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Ohio auditor scolds CIC over poor records-keeping



Published: Fri, February 1, 2013 @ 12:07 a.m.

Yost is demanding ‘auditable records’ from city’s CIC

photo

Yost

By David Skolnick

By David Skolnick

skolnick@vindy.com

YOUNGSTOWN

The state auditor says his office cannot do an audit for a downtown property agency because of inadequate financial records.

“Poor records lead to poor service for taxpayers,” Auditor Dave Yost said. “Auditable records must be provided to complete the audit and ensure accountability.”

The auditor’s office has repeatedly attempted to obtain financial records from the Youngstown Central Area Community Improvement Corp. (CIC) for the period between July 1, 2009, and June 30, 2011, for a regular report without any success, said Carrie Bartunek, an auditor spokeswoman.

“We try to work with entities to get records, and we give them time,” she said. “We don’t quickly jump to sending letters to them. It doesn’t come quickly or easily.”

The Canfield accounting firm of Bodine Perry LLC, on behalf of the state auditor, is attempting to conduct the CIC’s audit.

“Bodine Perry set up many meetings that the CIC canceled,” Bartunek said.

Thomas Humphries, president and chief executive officer of the Youngstown/Warren Regional Chamber, which runs the CIC, said the issue is a matter of timing and not an issue related to withholding records.

Scheduling meetings between Bruce Luntz, the CIC’s chief financial officer, a part-time position, and the accounting firm “was an issue,” Humphries said. Another issue was the person in charge of the state auditor’s office retired Dec. 31, and was replaced by Joey S. Jones, who “didn’t communicate with us and sent the letter out,” Humphries said.

“We had an understanding with the previous person in the auditor’s office that there was no sense of urgency,” Humphries said.

Audits are supposed to be done annually, and with the CIC’s delay the report is now encompassing two years.

In a letter to Luntz and Humphries, Jones and Yost wrote: “Failure to bring your accounts, records and reports into an auditable condition within 90 days may result in legal action.”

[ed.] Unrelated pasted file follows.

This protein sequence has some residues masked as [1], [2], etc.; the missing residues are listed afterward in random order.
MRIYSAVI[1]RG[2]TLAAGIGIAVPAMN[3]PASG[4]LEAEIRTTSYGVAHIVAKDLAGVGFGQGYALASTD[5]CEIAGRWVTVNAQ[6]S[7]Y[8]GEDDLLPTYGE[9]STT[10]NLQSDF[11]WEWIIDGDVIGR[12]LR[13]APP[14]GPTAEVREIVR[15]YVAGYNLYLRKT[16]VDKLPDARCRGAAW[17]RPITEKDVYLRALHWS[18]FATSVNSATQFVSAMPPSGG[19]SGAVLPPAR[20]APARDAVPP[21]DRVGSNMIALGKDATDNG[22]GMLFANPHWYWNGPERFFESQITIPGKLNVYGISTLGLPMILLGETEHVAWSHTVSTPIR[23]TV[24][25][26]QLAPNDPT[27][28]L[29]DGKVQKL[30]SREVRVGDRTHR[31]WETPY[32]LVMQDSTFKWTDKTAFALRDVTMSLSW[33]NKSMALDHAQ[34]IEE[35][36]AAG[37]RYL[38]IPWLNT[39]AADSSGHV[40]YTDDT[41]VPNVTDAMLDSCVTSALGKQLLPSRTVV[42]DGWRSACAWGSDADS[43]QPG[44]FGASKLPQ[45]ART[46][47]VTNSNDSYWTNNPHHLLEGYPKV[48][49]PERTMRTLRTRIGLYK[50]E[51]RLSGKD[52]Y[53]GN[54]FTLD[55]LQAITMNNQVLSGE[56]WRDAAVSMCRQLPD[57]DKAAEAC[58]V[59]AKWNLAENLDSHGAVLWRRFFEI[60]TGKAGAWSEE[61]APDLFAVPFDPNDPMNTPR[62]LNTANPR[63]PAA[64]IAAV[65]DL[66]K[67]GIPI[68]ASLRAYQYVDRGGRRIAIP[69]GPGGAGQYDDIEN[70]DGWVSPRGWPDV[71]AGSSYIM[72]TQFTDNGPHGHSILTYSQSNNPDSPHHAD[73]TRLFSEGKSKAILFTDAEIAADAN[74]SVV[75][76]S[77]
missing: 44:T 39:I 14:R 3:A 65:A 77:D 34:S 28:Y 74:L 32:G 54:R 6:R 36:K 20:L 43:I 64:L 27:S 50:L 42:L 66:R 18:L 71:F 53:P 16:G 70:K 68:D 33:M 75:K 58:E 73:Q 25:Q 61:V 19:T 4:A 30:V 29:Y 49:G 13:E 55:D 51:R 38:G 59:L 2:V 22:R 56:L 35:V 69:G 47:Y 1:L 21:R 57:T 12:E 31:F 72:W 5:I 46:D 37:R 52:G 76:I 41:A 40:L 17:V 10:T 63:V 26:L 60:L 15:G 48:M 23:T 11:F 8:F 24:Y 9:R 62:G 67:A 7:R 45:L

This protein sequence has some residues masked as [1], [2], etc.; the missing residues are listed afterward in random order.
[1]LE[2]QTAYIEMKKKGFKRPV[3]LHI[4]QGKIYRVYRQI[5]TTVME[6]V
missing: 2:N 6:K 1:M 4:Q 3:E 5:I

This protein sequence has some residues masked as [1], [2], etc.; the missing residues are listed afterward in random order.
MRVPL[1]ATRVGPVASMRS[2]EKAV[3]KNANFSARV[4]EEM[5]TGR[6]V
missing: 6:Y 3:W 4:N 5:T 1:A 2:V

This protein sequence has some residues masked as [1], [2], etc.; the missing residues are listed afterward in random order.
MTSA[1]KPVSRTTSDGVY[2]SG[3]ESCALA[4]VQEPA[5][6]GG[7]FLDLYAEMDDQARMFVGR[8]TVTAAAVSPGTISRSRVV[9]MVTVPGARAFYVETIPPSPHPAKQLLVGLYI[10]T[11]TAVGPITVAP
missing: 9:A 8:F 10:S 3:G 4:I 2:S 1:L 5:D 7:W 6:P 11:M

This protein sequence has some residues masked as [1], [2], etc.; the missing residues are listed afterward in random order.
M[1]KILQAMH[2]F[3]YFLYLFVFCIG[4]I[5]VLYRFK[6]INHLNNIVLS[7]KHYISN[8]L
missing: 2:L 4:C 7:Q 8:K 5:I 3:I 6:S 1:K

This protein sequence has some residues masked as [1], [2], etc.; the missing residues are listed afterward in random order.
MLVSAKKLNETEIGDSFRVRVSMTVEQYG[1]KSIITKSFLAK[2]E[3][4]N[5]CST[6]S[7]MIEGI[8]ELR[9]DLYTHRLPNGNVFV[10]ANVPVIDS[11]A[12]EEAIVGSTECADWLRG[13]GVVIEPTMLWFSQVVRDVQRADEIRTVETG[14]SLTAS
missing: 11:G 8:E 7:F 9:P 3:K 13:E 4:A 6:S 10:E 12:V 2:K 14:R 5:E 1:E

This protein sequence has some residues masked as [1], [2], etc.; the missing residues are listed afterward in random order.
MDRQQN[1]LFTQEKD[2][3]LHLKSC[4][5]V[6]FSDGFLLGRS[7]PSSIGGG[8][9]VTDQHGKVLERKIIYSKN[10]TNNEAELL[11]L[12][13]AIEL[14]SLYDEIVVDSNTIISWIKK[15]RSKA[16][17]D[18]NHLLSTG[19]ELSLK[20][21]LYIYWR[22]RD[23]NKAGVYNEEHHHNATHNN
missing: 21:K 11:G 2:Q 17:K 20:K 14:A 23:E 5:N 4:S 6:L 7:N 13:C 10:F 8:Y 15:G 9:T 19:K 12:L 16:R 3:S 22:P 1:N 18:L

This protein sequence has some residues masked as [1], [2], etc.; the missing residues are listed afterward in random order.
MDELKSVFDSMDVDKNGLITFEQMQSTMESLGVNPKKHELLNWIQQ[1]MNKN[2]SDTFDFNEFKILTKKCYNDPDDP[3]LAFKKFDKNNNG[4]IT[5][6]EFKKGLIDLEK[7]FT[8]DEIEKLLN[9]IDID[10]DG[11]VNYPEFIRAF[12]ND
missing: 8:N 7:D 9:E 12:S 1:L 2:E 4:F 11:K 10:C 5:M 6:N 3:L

Humphries said Luntz and Jones, whose offices are located in the same building — the George V. Voinovich Government Center on West Federal Street — will meet at 8:30 a.m. Tuesday to begin the audit.

The CIC, which owns numerous properties on West Federal Street, has been largely dormant for the past three years because most of those buildings, including the Voinovich center, have been developed.


Comments

1formerdemliberal(182 comments)posted 1 year, 5 months ago

Could this situation be associated with poorly-managed state auditor reorganization implemented by Yost office that replaced experienced, Youngstown-based state auditors with political outsider with little knowledge of local entities and proper government audit procedures?

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2UticaShale(850 comments)posted 1 year, 5 months ago

The public sector should never have produced the CIC which was someone's pork job long ago. Passing it along to the Chamber further kicked the can down the street. I guess this is why the Chamber's golden boy Eric Planey came up with the most rediculous business plan ever seen in Mahoning county, his suggestion to bring in rich Asians to pay the government an entrance fee, even building some Taj Mahal on W. Federal. Why do we pay for these unqualified self-proclaimed leaders?

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3Ianacek(882 comments)posted 1 year, 5 months ago

I'm surprised at Tom Humphries , offering such thin excuses . The issue is accountability & having records available to audit . Perhaps CIC has modelled its accountability focus on that of Youngstown City where lengthy audit delays & excuses are normal . However , in the real world to which I believed the Chamber belonged , entities push their auditors & themselves to get audits done quickly .

Tom also seems to be now accepting second best on the Valley's unemployment rate . He told Louis Free that he believed most of the Valley unemployed ( " 7% is our full employment rate") were unemployable in the developing Valley economy. If that's the case , the economy will soon hit the wall of labor shortages & have to start importing labor at great cost . No one seems to be addressing the solutions closer to home .

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